Media Watches You : data-driven platforms in the living room
[Excerpts from a talk I recently gave. There’s a lot of change washing over media companies. Here I highlight a couple fundamentals: web giants colonizing the living room, and the value and risk of data-driven business.]
The media landscape continues to undergo dramatic shifts driven by digital transformation. Those that are quick to make the shift are establishing competitive advantages over slower rivals. As we might expect, old media incumbents are being outpaced by younger, web-native and data-driven players.
This has serious implication for how businesses grow and how the rest of us trade the details of our lives for services and conveniences.
In the past 10 years the mass human migration onto the Internet has evolved away from the desktop web and onto smartphones, with about 2.8B of us now using handhelds to access content and information. At the same time, we’re losing interest in traditional cable and pay TV. There are now 22 million US broadband households with no use of TV services (telcos, cable, satellite).
A major consequence of these shifts is now hitting hard.
Moving onto the web dealt the first blow to incumbents: they lost control of content creation and distribution to the masses. Moving onto mobile has delivered another blow: they lost control of the audience to a handful of new digital networks. A major consequence of these shifts is now hitting hard. Google and Facebook account for almost all growth in digital advertising because of their dominance on the Search bar and the mobile home screen.
This is the current stage of our digital migration: we’ve aggregated onto the new dominant platforms and we’re now much more measurable and programmable. In this landscape, cable TV is being increasingly marginalized, eroded, and unbundled.
With over 8 billion video views every day from over 2 billion monthly users, Facebook has a staggering audience with massive engagement — so much so that there are growing calls to regulate them (and Twitter) as utilities. The top web destinations are now Google, You Tube, Facebook, and Baidu, in that order (Amazon is #11).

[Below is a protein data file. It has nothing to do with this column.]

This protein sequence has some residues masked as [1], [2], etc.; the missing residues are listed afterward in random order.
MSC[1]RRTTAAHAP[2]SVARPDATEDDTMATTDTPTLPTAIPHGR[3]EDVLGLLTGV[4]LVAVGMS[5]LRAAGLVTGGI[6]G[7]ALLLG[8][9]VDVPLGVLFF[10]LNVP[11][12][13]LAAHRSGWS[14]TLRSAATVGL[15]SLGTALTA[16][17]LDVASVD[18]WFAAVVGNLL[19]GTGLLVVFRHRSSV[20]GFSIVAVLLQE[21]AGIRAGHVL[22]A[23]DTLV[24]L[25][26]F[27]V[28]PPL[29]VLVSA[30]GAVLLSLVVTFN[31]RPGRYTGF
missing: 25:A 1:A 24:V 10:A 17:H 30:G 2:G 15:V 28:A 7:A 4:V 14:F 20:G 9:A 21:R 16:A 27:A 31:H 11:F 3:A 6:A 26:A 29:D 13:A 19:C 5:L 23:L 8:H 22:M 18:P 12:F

This is the fundamental advantage that the new web giants are exploiting.
What’s really important to understand about this shift is that these platforms not only deliver content, they measure and track how we interact with it all. Facebook integrates 29,000 data categories into its user models so they can better match content and advertising.
This is the fundamental advantage that the new web giants are exploiting. They are data and web natives with massive audiences on measurable and programmable digital platforms. Cable TV gets little to none of these spoils.
But when data is the new oil and data is your business, your business needs to keep getting more data. The new front in this battle is the living room.
While the incumbents try to hang onto their content licensing monopolies, the web giants are outflanking them with data.
The set-top has been controlled by the cable providers for decades now — here in the US that’s mainly AT&T/DirecTV, Comcast, Charter, Dish, and Verizon. And they’ve generally done what most companies do when they keep getting bigger and bigger. Both Comcast and AT&T have repeatedly been recognized as the most disliked companies in America. (Note that Facebook made the list this year…)
Such poor customer experience creates the market for disruptors before they even exist. See also Quark and InDesign, taxis and Uber, hospitality and Airbnb, etc…
So now we have Amazon Echo (Alexa), Google Home (Assistant), Apple HomePod (Siri), and Microsoft’s recent announcement with Harmon Kardon (Cortana) moving into the living room trying to capture the human interface and deflect us to their partners and away from their competitors. While the incumbents try to hang onto their content licensing monopolies, the web giants are outflanking them with data. Some are willing to let the old guard play. Amazon has offered to let cable companies integrate Alexa into their set-tops. (Of course they are.)